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dc.contributor.authorLafontant, Pascal J.
dc.contributor.authorBehzad, Ali Reza
dc.contributor.authorBrown, Evelyn
dc.contributor.authorLandry, Paul
dc.contributor.authorHu, Norman
dc.contributor.authorBurns, Alan R.
dc.date.accessioned2014-08-27T09:46:57Z
dc.date.available2014-08-27T09:46:57Z
dc.date.issued2013-08-23
dc.identifier.citationLafontant PJ, Behzad AR, Brown E, Landry P, Hu N, et al. (2013) Cardiac Myocyte Diversity and a Fibroblast Network in the Junctional Region of the Zebrafish Heart Revealed by Transmission and Serial Block-Face Scanning Electron Microscopy. PLoS ONE 8: e72388. doi:10.1371/journal.pone.0072388.
dc.identifier.issn19326203
dc.identifier.pmid24058412
dc.identifier.doi10.1371/journal.pone.0072388
dc.identifier.urihttp://hdl.handle.net/10754/325323
dc.description.abstractThe zebrafish has emerged as an important model of heart development and regeneration. While the structural characteristics of the developing and adult zebrafish ventricle have been previously studied, little attention has been paid to the nature of the interface between the compact and spongy myocardium. Here we describe how these two distinct layers are structurally and functionally integrated. We demonstrate by transmission electron microscopy that this interface is complex and composed primarily of a junctional region occupied by collagen, as well as a population of fibroblasts that form a highly complex network. We also describe a continuum of uniquely flattened transitional cardiac myocytes that form a circumferential plate upon which the radially-oriented luminal trabeculae are anchored. In addition, we have uncovered within the transitional ring a subpopulation of markedly electron dense cardiac myocytes. At discrete intervals the transitional cardiac myocytes form contact bridges across the junctional space that are stabilized through localized desmosomes and fascia adherentes junctions with adjacent compact cardiac myocytes. Finally using serial block-face scanning electron microscopy, segmentation and volume reconstruction, we confirm the three-dimensional nature of the junctional region as well as the presence of the sheet-like fibroblast network. These ultrastructural studies demonstrate the previously unrecognized complexity with which the compact and spongy layers are structurally integrated, and provide a new basis for understanding development and regeneration in the zebrafish heart. © 2013 Lafontant et al.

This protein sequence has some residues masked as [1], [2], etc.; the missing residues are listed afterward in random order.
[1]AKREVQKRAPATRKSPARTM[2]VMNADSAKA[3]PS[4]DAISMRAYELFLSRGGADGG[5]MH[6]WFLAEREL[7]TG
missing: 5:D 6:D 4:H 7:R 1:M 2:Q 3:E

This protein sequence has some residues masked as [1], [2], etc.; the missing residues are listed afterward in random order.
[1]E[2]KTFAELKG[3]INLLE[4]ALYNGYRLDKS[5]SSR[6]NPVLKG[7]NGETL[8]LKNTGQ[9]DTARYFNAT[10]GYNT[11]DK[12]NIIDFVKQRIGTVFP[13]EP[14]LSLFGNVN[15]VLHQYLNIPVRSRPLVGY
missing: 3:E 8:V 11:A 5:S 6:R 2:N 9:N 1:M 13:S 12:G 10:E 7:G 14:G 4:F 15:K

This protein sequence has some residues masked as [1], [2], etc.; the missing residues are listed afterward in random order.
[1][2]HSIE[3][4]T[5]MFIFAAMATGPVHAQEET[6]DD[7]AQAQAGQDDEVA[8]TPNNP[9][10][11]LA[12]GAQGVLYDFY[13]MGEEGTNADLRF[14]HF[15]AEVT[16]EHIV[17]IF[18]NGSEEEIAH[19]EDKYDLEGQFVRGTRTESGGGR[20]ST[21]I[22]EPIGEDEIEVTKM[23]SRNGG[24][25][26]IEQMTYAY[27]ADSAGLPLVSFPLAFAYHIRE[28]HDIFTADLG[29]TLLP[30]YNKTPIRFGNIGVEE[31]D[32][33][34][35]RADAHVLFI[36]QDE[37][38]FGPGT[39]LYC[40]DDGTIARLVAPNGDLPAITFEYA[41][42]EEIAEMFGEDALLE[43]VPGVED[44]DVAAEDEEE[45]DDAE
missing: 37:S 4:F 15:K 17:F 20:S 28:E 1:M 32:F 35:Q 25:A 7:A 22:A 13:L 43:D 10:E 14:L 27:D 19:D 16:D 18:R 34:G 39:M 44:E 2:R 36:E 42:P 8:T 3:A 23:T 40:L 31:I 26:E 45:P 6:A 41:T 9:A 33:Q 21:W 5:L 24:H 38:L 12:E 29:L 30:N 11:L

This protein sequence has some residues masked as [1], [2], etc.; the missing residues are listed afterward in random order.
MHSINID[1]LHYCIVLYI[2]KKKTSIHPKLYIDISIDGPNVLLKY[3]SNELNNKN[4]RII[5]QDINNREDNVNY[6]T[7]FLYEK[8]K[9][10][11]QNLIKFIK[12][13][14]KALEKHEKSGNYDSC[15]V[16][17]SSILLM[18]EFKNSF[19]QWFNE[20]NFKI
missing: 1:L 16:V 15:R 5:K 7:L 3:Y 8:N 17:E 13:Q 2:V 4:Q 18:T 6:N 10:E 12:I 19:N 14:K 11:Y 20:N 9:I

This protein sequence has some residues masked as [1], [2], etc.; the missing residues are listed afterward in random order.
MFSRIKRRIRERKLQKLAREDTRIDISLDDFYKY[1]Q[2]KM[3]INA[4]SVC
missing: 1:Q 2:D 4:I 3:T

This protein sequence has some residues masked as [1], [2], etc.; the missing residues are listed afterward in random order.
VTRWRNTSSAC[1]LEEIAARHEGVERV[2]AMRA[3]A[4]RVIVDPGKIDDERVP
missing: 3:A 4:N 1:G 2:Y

dc.language.isoen
dc.publisherPublic Library of Science (PLoS)
dc.rightsThis is an open-access article distributed under the terms of the Creative Commons Attribution License, which permits unrestricted use, distribution, and reproduction in any medium, provided the original author and source are credited.
dc.rightsArchived with thanks to PLoS ONE
dc.subjectactin
dc.subjectcardiac myosin
dc.subjectcollagen
dc.subjectactin filament
dc.subjectanimal cell
dc.subjectanimal tissue
dc.subjectbiodiversity
dc.subjectcaveola
dc.subjectcell interaction
dc.subjectcell junction
dc.subjectcell subpopulation
dc.subjectcell ultrastructure
dc.subjectcellular, subcellular and molecular biological phenomena and functions
dc.subjectdesmosome
dc.subjectelectron dense transitional cardiac myocyte
dc.subjectelectron translucent transitional cardiac myocyte
dc.subjectfascia
dc.subjectfibroblast network
dc.subjectfilopodium
dc.subjectheart muscle cell
dc.subjectimage reconstruction
dc.subjectphenotype
dc.subjectscanning electron microscopy
dc.subjectserial block face scanning electron microscopy
dc.subjectstructure analysis
dc.subjectthree dimensional imaging
dc.subjecttransitional cell ring
dc.subjecttransmission electron microscopy
dc.subjectultrastructure
dc.subjectzebra fish
dc.subjectCollagen
dc.subjectFibroblasts
dc.subjectMicroscopy, Electron, Scanning
dc.subjectMicroscopy, Electron, Transmission
dc.subjectMyocardium
dc.subjectMyocytes, Cardiac
dc.subjectZebrafish
dc.titleCardiac Myocyte Diversity and a Fibroblast Network in the Junctional Region of the Zebrafish Heart Revealed by Transmission and Serial Block-Face Scanning Electron Microscopy
dc.typeArticle
dc.contributor.departmentImaging and Characterization Core Lab
dc.contributor.departmentAdvanced Nanofabrication, Imaging and Characterization Core Lab
dc.identifier.journalPLoS ONE
dc.identifier.pmcidPMC3751930
dc.eprint.versionPublisher's Version/PDF
dc.contributor.institutionDepartment of Biology, DePauw University, Greencastle, IN, United States
dc.contributor.institutionCollege of Optometry, University of Houston, Houston, TX, United States
dc.contributor.institutionDepartment of Pediatrics, University of Utah School of Medicine, Salt Lake City, UT, United States
dc.contributor.institutionDepartment of Pediatrics, Baylor College of Medicine, Houston, TX, United States
dc.contributor.affiliationKing Abdullah University of Science and Technology (KAUST)
kaust.personBehzad, Ali Reza
refterms.dateFOA2018-06-13T14:57:04Z


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